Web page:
What If My Pet Can’t Open Their Mouth?

fluffy brown dog laying on white bed

What If My Pet Can’t Open Their Mouth?

Although it’s not very common, sometimes a cat or dog may not be able to open their mouth fully. Not only is that inconvenient, but it can also be painful and potentially dangerous. The inability to open the mouth can make it difficult to eat and drink. An animal who is vomiting must open their mouth to avoid inhaling the stomach contents. And dogs need to open their mouth fully to pant and regulate their temperature.


Why Can’t My Dog Open Their Mouth?

There are many reasons why a cat or dog might be unable to open their mouth. We can divide them into two main categories: bone and soft tissue. Some causes are very painful, and you might notice your pet wincing or vocalizing when trying to yawn. Other causes may result in more subtle signs such as difficulty picking up larger toys. If you think your pet’s mouth opening is restricted, never try to force it open. Instead, seek help from a veterinarian.


Bone Issues

In the bone category, there are two primary examples of inability to open the mouth. One is caused by trauma and the other is congenital. If any animal, particularly a young growing kitten or puppy, gets a fracture of the back of the lower jaw, the cheekbone, or the temporomandibular joint (TMJ), some of the bone may be displaced. If not treated, the fracture will try to heal and that can create interference with jaw movement. In the example below, the puppy’s cheekbone was fractured and pushed inwards. As the lower jaw opens, the vertical portion of it (called the coronoid bone) must swing forward. In this example, the coronoid was hitting the displaced piece of cheekbone. 

In the case below, the lower jaw is much shorter than normal, also causing interference when the coronoid moves. It is not known if this was a congenital problem or due to trauma at a young age. There have been cases reported of Boxers and other large, short-faced breeds where the jaw opening is limited because the coronoid contacts the upper jaw as the mouth opens, even though both are shaped normally. Some dogs or cats who have fractures involving the TMJ, may end up with the joint fused as the body tries to heal the fracture. In any of these cases, surgery can be performed to allow the mouth to open more normally.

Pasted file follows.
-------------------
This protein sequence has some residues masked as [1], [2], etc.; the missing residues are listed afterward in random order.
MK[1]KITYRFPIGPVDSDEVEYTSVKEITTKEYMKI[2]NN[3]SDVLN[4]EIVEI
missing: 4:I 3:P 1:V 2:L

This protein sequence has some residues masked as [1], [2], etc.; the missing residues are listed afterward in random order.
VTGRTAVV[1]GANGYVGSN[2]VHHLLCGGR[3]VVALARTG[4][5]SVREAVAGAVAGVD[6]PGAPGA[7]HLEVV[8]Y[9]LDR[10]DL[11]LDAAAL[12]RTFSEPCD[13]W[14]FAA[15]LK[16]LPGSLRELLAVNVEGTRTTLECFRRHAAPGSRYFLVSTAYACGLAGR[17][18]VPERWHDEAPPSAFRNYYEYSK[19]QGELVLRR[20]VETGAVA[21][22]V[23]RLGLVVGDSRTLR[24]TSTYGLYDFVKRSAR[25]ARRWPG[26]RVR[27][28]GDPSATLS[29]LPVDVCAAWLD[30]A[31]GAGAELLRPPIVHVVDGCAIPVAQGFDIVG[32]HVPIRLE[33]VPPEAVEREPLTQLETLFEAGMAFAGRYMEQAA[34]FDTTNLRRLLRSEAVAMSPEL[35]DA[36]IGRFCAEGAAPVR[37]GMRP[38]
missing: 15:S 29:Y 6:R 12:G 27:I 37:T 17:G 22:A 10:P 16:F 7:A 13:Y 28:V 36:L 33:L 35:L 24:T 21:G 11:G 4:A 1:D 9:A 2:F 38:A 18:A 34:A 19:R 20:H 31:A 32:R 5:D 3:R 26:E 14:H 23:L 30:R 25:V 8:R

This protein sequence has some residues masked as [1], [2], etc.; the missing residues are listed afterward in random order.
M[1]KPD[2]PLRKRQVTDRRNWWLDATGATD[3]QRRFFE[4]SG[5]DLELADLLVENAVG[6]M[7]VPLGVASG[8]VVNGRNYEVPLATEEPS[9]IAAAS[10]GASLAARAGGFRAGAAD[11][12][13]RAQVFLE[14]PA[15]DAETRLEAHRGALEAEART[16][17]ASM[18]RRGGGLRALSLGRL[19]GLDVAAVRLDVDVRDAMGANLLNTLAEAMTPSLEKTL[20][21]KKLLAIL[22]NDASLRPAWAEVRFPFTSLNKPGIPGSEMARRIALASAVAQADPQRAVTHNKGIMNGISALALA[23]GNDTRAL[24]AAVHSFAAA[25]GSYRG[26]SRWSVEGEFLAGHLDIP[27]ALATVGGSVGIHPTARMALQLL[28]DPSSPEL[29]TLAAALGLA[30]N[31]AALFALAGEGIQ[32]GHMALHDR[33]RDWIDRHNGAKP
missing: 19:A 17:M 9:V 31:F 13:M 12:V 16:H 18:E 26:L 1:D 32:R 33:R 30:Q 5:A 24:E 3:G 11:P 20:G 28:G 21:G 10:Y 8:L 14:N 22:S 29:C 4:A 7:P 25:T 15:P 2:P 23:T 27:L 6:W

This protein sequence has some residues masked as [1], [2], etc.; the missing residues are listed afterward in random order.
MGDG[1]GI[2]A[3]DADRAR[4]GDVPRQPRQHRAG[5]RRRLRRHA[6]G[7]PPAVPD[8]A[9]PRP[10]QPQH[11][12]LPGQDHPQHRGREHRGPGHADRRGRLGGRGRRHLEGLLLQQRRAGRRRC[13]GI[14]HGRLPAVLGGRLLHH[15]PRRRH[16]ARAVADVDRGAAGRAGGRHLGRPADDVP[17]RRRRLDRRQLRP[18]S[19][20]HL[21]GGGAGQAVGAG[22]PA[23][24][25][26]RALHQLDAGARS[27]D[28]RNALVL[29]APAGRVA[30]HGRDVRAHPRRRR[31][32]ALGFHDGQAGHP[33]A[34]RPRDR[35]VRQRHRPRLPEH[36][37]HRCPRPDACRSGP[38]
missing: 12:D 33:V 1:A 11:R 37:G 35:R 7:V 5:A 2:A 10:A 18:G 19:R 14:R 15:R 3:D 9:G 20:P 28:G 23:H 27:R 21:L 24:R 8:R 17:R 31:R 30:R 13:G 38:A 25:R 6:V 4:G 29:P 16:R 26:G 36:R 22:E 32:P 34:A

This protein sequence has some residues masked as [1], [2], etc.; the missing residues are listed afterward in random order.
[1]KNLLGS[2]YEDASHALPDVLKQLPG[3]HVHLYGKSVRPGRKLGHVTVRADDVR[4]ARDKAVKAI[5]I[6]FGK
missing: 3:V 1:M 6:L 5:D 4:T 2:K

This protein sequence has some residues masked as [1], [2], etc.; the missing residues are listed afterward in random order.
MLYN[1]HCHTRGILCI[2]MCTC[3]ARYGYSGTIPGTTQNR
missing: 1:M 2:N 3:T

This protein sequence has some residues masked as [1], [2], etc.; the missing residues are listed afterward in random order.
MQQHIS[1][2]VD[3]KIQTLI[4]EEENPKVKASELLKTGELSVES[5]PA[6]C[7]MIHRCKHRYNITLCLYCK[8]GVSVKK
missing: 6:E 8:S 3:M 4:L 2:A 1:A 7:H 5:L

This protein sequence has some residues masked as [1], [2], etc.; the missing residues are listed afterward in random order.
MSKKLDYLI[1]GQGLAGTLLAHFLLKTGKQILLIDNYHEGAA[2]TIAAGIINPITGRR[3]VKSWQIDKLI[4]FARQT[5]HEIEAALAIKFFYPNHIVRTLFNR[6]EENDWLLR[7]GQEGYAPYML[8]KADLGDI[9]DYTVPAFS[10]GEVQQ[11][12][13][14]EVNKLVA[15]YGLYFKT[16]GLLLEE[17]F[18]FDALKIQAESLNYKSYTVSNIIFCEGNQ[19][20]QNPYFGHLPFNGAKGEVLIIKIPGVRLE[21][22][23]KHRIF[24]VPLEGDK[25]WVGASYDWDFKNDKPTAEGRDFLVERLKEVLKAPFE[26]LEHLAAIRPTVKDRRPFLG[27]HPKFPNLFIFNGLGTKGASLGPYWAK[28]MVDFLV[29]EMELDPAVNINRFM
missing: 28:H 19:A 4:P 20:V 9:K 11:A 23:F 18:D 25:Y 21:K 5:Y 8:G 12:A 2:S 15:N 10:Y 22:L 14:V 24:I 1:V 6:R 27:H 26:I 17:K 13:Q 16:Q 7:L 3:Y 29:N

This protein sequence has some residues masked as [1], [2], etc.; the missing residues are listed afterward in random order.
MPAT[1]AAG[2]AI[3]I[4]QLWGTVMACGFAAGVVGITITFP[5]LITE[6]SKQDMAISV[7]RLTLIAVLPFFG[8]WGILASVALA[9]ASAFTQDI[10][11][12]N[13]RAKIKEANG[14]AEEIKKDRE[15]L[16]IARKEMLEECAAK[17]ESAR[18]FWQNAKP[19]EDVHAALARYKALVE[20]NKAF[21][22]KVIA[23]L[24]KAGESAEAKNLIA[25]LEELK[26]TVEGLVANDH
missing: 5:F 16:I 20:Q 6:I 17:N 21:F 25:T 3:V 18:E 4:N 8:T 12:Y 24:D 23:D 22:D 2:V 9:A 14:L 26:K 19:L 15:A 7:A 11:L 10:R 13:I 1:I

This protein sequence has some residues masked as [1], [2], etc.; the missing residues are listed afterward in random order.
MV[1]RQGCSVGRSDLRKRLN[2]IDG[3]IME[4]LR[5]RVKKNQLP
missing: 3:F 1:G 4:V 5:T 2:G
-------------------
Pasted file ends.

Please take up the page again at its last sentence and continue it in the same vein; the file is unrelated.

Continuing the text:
Soft Tissue Problems

Reasons for the inability to open the mouth due to soft tissue problems are varied. Pain from severe ear disease can cause an animal to choose not to open their mouth fully. Under anesthesia, the mouth can still be opened. Diseases that affect the tissue under the eye (called the retrobulbar space) include abscess, tumor or (in the dog) inflammation of the zygomatic salivary gland. These are all generally painful and will limit mouth opening. A CT scan or sometimes ultrasound can be used to identify these problems. 


Masticatory Muscle Myositis

The most improbable sounding cause of the inability to open the mouth is a disease called masticatory muscle myositis. In this disease, the body forms antibodies against the muscles that close the mouth. Initially, this causes pain and swelling but then can progress to severe atrophy of the muscles. The atrophied muscles are no longer able to stretch to allow the mouth to open. This is thankfully a rare disease. It can require a combination of CT, blood tests, and muscle biopsy to diagnose. The treatment is to use immune suppressant medications, which can have significant side effects. It is important to have the correct diagnosis before treatment, and not all patients recover fully. 


Board-Certified Veterinary Dentist in Fort Collins, Colorado

In any of these cases, the inability to open the mouth can make it more challenging to anesthetize a pet safely. If you suspect that your pet has decreased ability to open the mouth, please reach out to Animal Dental Care & Oral Surgery in Fort Collins. We can help you get the correct diagnosis and treatment for your dog or cat. 



Images used under creative commons license – commercial use (1/11/2024). Photo by Brooke Cagle on Unsplash